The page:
The surviving horses that were taken from Hilton and Donna Silver are well on their way to recovery, a Baltimore County animal control official said Wednesday.
“They are doing phenomenal,” said Brooke Birman-Vrany, assistant director at Days End Farm Horse Rescue in Woodbine, which has housed the horses since April.
Birman-Vrany’s testimony was blocked by the judge after the Silvers pleaded guilty Tuesday to neglecting their stable of three. District Court Judge Robert J. Steinberg ruled that she would essentially be giving a victim impact statement on behalf of the horses, one of whom had to be euthanized.
Reached Wednesday, Birman-Vrany said the two surviving Arabians are exiting the “critical care stage” of their training program, with physical rehab that includes round-the-clock care and a strict feeding plan. They are now entering the “maintenance” stage of the program to re-learn how to handle a rider and generally be a horse for a new owner.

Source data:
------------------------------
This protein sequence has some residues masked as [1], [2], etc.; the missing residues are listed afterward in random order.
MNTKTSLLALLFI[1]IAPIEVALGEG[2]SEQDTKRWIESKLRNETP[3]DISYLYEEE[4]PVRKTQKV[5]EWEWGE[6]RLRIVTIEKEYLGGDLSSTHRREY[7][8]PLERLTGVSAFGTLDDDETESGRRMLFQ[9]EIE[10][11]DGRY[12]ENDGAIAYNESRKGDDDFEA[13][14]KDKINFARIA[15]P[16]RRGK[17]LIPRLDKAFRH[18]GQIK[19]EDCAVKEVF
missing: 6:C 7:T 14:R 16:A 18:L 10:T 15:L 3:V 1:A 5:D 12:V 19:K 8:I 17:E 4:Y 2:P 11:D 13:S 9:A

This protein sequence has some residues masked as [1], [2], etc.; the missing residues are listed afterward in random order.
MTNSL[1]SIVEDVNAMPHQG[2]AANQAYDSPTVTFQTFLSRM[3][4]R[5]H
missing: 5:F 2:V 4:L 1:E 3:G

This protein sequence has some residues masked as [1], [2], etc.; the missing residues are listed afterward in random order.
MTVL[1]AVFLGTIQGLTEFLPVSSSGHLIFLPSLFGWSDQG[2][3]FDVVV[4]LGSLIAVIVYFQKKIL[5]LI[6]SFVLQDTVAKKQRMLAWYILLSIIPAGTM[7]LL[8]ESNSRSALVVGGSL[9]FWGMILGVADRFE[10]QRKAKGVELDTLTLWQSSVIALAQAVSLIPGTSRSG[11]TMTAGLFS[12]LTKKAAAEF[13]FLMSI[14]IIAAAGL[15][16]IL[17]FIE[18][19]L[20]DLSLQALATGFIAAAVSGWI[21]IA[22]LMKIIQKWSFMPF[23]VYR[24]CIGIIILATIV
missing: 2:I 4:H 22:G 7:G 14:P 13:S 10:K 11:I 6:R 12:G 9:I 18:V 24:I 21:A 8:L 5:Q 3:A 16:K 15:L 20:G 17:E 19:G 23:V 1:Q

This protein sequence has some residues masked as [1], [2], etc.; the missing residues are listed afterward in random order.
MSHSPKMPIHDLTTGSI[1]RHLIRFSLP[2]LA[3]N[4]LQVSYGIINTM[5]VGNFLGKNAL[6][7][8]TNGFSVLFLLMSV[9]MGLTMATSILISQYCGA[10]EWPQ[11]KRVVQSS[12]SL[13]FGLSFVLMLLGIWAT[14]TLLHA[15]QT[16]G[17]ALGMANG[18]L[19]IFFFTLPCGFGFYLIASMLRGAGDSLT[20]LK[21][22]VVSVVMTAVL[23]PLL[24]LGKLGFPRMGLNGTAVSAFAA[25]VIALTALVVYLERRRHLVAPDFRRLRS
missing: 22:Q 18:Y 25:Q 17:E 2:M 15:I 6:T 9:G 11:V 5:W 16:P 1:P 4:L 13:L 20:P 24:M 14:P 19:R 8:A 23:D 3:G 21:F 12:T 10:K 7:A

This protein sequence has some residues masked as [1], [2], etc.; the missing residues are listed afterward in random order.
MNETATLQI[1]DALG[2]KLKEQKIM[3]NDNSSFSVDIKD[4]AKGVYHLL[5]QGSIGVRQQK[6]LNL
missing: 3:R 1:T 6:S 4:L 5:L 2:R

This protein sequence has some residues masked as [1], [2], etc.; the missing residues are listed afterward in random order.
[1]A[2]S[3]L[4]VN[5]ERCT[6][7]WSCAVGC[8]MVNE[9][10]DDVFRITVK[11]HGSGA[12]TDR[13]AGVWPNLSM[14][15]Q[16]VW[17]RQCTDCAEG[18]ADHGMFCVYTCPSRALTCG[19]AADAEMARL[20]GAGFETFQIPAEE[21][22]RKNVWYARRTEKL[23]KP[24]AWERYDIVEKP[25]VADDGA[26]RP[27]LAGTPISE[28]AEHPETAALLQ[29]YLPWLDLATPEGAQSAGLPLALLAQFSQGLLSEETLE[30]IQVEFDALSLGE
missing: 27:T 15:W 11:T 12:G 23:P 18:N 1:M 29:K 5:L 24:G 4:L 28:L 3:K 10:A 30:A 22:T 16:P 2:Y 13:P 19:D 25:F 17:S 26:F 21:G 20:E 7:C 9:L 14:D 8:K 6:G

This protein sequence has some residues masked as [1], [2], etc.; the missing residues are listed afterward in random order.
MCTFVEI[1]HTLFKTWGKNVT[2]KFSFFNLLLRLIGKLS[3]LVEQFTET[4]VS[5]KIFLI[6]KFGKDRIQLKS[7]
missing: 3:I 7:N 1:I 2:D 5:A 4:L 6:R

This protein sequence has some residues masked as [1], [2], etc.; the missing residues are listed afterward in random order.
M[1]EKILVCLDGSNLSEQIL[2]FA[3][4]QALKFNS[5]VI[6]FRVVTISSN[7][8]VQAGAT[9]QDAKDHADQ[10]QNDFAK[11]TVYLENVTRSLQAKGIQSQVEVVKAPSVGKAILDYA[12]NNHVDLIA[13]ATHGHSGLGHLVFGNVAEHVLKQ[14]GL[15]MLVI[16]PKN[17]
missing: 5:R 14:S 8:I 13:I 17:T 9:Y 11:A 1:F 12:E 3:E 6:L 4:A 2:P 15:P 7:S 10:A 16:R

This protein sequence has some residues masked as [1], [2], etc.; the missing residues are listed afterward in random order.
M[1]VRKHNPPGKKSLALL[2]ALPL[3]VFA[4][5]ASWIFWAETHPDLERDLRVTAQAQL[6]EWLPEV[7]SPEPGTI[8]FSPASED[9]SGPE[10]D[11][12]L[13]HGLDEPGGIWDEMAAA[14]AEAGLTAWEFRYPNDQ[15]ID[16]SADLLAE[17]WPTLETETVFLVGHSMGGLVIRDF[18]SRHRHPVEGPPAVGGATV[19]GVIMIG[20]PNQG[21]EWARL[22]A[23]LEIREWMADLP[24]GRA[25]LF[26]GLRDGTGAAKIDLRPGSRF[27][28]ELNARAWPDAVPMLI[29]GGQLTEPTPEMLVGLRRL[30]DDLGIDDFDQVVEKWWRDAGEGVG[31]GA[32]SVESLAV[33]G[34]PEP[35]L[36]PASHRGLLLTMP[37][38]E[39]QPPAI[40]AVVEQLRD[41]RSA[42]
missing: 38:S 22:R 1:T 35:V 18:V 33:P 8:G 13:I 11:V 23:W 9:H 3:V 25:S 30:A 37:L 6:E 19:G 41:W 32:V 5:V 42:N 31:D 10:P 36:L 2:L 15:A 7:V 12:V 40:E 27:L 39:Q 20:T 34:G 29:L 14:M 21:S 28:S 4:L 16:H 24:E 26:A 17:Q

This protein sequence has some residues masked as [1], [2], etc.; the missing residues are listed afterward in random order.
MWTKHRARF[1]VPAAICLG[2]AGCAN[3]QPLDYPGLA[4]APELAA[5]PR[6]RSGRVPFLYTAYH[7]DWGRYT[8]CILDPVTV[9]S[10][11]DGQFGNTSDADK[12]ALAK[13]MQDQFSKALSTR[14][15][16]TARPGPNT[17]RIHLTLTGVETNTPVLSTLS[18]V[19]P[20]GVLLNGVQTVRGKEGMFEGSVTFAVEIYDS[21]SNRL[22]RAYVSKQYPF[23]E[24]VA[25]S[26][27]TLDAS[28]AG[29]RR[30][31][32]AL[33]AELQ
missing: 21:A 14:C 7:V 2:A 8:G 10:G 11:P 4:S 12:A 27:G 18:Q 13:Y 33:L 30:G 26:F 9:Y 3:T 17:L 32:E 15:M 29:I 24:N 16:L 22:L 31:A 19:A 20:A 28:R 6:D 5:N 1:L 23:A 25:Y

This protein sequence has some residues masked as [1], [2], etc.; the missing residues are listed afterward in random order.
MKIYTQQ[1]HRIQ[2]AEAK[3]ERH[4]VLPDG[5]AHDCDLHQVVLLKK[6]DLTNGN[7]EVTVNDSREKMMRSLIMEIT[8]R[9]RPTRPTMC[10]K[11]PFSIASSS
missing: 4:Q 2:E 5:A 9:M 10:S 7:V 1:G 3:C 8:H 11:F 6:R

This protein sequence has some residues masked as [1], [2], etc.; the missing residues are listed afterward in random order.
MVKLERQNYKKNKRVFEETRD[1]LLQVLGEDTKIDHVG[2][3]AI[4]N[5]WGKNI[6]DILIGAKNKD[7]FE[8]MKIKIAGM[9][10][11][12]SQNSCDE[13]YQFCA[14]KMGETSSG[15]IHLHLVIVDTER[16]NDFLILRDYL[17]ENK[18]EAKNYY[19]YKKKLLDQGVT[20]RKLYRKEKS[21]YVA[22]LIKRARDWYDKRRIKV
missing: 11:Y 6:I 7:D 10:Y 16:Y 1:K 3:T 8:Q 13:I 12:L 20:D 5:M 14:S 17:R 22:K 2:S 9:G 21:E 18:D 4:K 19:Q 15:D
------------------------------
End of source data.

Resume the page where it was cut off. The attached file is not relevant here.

Birman-Vrany estimated the horses would be adopted by this time next year, based on the average horse’s stay at Days End Farm Horse Rescue.
The nonprofit organization currently cares for nearly 60 horses, almost all taken in through animal control offices around Maryland. The organization also in some cases takes in horses private owners can no longer care for, which is a growing problem in the current economy; Birman-Vrany said her office receives three calls a day from private owners.
“We’ve had a real increase in horse issues,” she said.
Birman-Vrany praised the work of Baltimore County prosecutors and animal control officers in the Silvers’ case, saying it has a set a precedent for horse neglect cases.
“I was very grateful for everyone who stood up for these horses’ welfare,” she said.
Note: Photo at top left is file art.